Then a 3D extrusion-printer was used to construct large yellow croaker muscle scaffold with the gel compound (10% FG/1% SA) mixed PSCs at a concentration of 5 × 106 cells/mL. Each layer of the muscle scaffold consisted of 17 gel fibers, six of which were inclined at 30° to the other gel fibers (Fig. 4b). The printing was repeated ten times to form a muscle model with a length of 20 mm, a width of 12 mm and a thickness of 4 mm. All printing parameters are shown in Supplementary Table S1. The muscle scaffold was manufactured in batch process and placed in the proliferation medium. Cell viability was 86.2% in the printed scaffolds, indicating that the gelatin-based bioink had a good protection for the cells. On day 3, spindle-shaped PSCs were observed without ordered growth direction on biomimic muscle scaffold; On day 10, proliferated PSCs almost filled the muscle scaffold, and then the culture was replaced with differentiation medium (Fig. 4c). On day 7 of differentiation culture, myotubes were formed and integrated into scaffolds with aligned rearrangement (Fig. 4d). These aligned muscle fibers consisted of up to 5.35 × 107 of PSCs, with the cell growth rate maintained high from day 4 to day 10, and reached a plateau after seven days of differentiation (Fig. 4e).

Characterization of tissue-like cultured fish fillets

The differentiated PADSCs of adipocytes were filled into the muscle scaffolds to form cell-cultured fish fillets (Fig. 5a). To evaluate cultured meats, first, we compared the numbers and proportions of muscle cells and adipocytes in the cultured fish meats and muscle tissues of raw large yellow croaker (Fig. 5b, c). The results showed that the average numbers of muscle cells and adipocytes were respectively 5.67 × 107 and 4.02 × 107 in about 0.96 cm3 cultured fish fillet, which were slightly higher than those in the same volume of native muscle tissue (4.61 × 107 and 3.22 × 107, respectively).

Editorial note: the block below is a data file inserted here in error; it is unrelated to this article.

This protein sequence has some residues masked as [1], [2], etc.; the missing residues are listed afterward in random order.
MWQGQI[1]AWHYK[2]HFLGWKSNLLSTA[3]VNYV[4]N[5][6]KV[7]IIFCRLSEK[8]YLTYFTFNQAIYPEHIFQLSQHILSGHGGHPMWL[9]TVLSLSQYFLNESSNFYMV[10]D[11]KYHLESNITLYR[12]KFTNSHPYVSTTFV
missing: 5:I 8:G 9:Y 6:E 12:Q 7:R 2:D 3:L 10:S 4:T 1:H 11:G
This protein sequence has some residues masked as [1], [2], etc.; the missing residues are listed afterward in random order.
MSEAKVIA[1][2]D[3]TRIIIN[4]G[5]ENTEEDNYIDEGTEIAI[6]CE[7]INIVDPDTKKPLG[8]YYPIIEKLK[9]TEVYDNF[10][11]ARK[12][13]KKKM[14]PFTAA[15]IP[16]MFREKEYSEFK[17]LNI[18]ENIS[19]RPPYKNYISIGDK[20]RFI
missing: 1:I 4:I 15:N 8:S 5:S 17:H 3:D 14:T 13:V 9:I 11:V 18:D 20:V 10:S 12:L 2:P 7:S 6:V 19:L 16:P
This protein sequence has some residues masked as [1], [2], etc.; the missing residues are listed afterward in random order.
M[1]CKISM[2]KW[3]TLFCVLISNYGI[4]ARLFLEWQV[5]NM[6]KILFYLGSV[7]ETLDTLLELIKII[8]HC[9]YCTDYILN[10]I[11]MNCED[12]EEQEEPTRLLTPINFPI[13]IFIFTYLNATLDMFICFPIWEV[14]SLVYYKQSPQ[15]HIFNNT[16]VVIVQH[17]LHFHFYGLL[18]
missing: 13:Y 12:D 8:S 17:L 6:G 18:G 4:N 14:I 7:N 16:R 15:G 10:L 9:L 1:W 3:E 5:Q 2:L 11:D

Fig. 5: Characterization of tissue-like cultured fish fillets.
figure 5

a Representative images of cultured and native tissue fillets of large yellow croaker. Scale bar, 5 mm. b Average numbers of muscle cells and adipocytes in cultured fish fillets and native fish fillets with a size about 0.96 cm3. Error bars for three replicates indicated s.d.. NS: not significant. *P < 0.05. c Muscle and fat ratios in cell cultured fish fillets and native fish fillets. Error bars for three replicates indicated s.d. NS, not significant. *P < 0.05. d Representative images of muscle fibers of native fish fillets and cultured fish fillets. Red: hematoxylin-eosin (HE) staining; SEM: scanning electron microscopy; Scale bar, 100 μm. e Texture properties of empty scaffold, cultured fish fillet and native fish fillet. f Water distribution of transverse relaxation time (T2) spectra. “a.u.” denoted arbitrary unit.

Next, we used histological staining and SEM to analyze the microstructure of cultured fish meats. Hematoxylin-eosin and immunofluorescence section staining showed that after 17 days culture, the muscle fibers exhibited a similar arrangement to the native muscle fibers (Fig. 5d and Supplementary Fig. S5a). The muscle fibers in the scaffold were composed of myotubes with a diameter of about 400 μm. The ratio of muscle to fat in cell-cultured fish fillets calculated from the cross-sections was 1.73:1, which was similar to that of native muscle tissue (1.88:1).

Furthermore, we performed textural analysis on empty scaffolds and scaffolds seeded with muscles/adipocytes. Textural measurements showed that the hardness of cultured fish fillet was 5.37 ± 0.42 N, which was in the same range as that of native yellow croaker fillet (5.72 ± 0.80 N) (Fig. 5e). There were also no obvious differences in gumminess, resilience, and springiness between cultured meats and native muscle tissues. The hardness, gumminess, and chewiness were increased, and springiness and resilience were decreased in scaffolds seeded with muscles/adipocytes, compared to empty scaffolds. However, chewiness of cultured fish fillets was lower than that of native muscle tissues. It might be due to the relatively higher free water content in cultured fish fillets (see below).